Replace 'I'm Sorry' With 'Thank You'
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Replace 'I’m Sorry' With 'Thank You'

Stop the "sorry" cycle.

Replace 'I’m Sorry' With 'Thank You'

Apologizing is something that is necessary in some circumstances, but there is a fine line between that and over-apologizing. Sometimes over-apologizing comes with "being a nice person."

Over-apologizing has become a habit for me, even when I did nothing wrong. Sometimes I just wanted people to like me, so I would apologize just to keep them as friends.

There's even sometimes where I say sorry for saying sorry. It's gotten to the point where it's my default response for so many things.

Replace negativity with gratitude.

Instead of saying, "I'm sorry that I just vented to you," say," thank you for listening and letting me be vulnerable."

Instead of saying, "I'm sorry for being late," say, "thank you for waiting for me."

Instead of saying, "I'm sorry for saying sorry" say, "thank you for understanding that I have this habit."

Saying "I'm sorry" degrades yourself to make it seem like you are burdensome.

It puts you in a weak position by apologizing for something that wasn't your mistake. This weak position puts us in a place where someone can take advantage of us. People then expect an apology and will manipulate that part of you.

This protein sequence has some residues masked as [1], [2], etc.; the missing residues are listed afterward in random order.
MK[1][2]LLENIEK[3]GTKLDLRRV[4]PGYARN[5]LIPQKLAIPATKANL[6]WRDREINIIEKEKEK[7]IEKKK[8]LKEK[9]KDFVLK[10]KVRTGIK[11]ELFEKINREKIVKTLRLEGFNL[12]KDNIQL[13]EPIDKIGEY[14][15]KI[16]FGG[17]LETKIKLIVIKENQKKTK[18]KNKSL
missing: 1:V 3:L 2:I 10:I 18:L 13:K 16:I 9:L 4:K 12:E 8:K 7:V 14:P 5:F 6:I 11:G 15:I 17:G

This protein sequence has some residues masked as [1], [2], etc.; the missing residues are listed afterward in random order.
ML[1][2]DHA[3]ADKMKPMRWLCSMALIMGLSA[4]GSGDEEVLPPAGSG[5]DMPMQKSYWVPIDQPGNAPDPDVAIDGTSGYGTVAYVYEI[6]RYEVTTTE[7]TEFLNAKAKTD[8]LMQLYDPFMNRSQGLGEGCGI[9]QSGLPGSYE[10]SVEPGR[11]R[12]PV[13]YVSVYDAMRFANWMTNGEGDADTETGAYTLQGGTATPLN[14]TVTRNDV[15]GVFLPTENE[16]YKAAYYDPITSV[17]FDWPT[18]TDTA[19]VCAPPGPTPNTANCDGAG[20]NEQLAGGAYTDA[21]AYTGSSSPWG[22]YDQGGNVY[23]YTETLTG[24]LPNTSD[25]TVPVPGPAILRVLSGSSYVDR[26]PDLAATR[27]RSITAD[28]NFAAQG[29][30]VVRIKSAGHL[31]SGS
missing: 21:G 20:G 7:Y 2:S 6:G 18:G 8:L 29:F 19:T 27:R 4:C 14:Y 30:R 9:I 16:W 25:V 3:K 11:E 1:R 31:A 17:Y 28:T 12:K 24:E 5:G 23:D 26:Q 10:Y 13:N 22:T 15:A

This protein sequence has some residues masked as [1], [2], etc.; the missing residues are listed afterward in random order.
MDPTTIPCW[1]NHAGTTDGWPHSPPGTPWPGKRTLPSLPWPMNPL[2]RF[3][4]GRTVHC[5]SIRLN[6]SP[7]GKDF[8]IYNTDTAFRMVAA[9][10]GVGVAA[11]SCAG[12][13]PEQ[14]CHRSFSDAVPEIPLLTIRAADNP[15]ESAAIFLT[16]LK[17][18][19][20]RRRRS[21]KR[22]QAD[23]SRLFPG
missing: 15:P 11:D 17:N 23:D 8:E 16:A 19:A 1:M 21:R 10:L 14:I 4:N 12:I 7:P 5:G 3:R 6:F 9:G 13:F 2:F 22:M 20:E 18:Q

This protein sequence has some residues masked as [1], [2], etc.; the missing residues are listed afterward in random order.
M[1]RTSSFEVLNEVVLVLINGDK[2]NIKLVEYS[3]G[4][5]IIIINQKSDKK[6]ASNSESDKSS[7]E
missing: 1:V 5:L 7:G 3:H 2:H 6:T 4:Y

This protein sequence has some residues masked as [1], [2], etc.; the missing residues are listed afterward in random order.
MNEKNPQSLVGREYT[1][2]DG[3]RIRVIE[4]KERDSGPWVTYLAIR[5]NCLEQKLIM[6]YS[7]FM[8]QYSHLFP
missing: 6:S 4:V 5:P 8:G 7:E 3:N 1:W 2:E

Then, as you start to apologize so much, "I'm sorry" loses its meaning. That negativity that comes with the word sorry is something that makes you feel guilty, even when you shouldn't be.

Start sparing your apologies and using them for legitimate circumstances.

Saying thank you gives value to the recipient and to you. Instead of degrading the situation, thank you can uplift the situation. Giving gratitude to that friend, family member, or significant other makes them feel like they are appreciated and valued.

Now, I'm not saying to not say sorry at all. There are definitely circumstances where apologies are needed.

What I challenge you to do is to really notice where and why you say sorry.

Look at your text messages, emails, or recent conversations.

If you find yourself apologizing, evaluate if it was valid for an apology or if you were over-apologizing.

If it wasn't valid, find out a way that you can stop yourself the next time and share your gratitude instead.

Because over-apologizing is so automatic, get an accountability partner.

Find someone to text you or nudge you in conversations where you apologize.

Start with the little things.

If you're walking and someone leaves the door open for you, instead of saying "I'm sorry" for being slow or farther behind, say "thank you for waiting."

If you forget to respond to an email, instead of saying "I'm sorry" for the late response, say "thank you for your patience."

Celebrate the little victories.

The small steps are towards a big change, I promise.

It takes 14 days to start a habit.

Start today to change the "sorry cycle."

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This article has not been reviewed by Odyssey HQ and solely reflects the ideas and opinions of the creator.

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